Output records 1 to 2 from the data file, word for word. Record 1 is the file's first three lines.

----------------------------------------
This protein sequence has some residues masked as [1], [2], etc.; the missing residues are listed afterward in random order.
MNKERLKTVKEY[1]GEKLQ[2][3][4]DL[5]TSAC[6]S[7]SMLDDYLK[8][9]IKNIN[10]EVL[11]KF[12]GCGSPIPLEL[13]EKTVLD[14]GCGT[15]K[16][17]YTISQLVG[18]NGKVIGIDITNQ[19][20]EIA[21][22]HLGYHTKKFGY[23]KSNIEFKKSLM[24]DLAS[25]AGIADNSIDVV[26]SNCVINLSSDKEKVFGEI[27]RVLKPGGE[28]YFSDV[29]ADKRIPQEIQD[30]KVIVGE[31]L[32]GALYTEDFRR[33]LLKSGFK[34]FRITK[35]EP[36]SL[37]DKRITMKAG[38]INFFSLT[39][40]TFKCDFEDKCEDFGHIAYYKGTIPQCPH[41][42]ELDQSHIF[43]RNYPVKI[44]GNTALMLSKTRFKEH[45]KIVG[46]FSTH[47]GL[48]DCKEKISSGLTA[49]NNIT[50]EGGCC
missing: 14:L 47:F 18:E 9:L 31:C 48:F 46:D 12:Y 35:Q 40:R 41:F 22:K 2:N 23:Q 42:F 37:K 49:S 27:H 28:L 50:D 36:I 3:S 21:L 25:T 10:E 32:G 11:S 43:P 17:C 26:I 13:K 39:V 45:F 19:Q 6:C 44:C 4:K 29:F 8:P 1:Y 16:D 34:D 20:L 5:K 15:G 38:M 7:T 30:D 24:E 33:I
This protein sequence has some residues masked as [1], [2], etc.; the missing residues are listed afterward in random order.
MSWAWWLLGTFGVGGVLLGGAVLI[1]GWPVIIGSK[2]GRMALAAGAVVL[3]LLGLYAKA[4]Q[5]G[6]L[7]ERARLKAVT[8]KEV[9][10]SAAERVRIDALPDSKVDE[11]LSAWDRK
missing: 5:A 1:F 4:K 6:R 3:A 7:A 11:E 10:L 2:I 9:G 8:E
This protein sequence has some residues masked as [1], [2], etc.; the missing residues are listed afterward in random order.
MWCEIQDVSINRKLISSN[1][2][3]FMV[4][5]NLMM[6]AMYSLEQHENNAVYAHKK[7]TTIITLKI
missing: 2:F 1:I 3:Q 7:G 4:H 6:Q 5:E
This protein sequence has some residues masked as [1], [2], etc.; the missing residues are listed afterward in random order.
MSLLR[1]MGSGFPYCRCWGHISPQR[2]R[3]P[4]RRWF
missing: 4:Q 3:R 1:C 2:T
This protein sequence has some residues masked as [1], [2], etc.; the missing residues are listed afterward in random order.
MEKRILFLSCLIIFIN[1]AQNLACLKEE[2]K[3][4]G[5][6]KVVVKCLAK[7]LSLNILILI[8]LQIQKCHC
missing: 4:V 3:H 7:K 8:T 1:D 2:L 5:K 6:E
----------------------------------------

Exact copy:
This protein sequence has some residues masked as [1], [2], etc.; the missing residues are listed afterward in random order.
MNKERLKTVKEY[1]GEKLQ[2][3][4]DL[5]TSAC[6]S[7]SMLDDYLK[8][9]IKNIN[10]EVL[11]KF[12]GCGSPIPLEL[13]EKTVLD[14]GCGT[15]K[16][17]YTISQLVG[18]NGKVIGIDITNQ[19][20]EIA[21][22]HLGYHTKKFGY[23]KSNIEFKKSLM[24]DLAS[25]AGIADNSIDVV[26]SNCVINLSSDKEKVFGEI[27]RVLKPGGE[28]YFSDV[29]ADKRIPQEIQD[30]KVIVGE[31]L[32]GALYTEDFRR[33]LLKSGFK[34]FRITK[35]EP[36]SL[37]DKRITMKAG[38]INFFSLT[39][40]TFKCDFEDKCEDFGHIAYYKGTIPQCPH[41][42]ELDQSHIF[43]RNYPVKI[44]GNTALMLSKTRFKEH[45]KIVG[46]FSTH[47]GL[48]DCKEKISSGLTA[49]NNIT[50]EGGCC
missing: 14:L 47:F 18:E 9:L 31:C 48:F 46:D 12:Y 35:Q 40:R 41:F 22:K 2:N 23:Q 42:F 37:K 49:S 27:H 28:L 50:D 36:I 3:S 21:L 25:T 10:E 32:G 11:S 43:P 17:C 26:I 13:K 39:V 45:F 19:Q 6:C 44:C 4:K 29:F 8:P 1:Y 16:D 34:D 20:L 5:K 15:G 38:M 7:T 30:D 24:E 33:I
This protein sequence has some residues masked as [1], [2], etc.; the missing residues are listed afterward in random order.
MSWAWWLLGTFGVGGVLLGGAVLI[1]GWPVIIGSK[2]GRMALAAGAVVL[3]LLGLYAKA[4]Q[5]G[6]L[7]ERARLKAVT[8]KEV[9][10]SAAERVRIDALPDSKVDE[11]LSAWDRK
missing: 5:A 1:F 4:K 6:R 3:A 7:A 11:E 10:L 2:I 9:G 8:E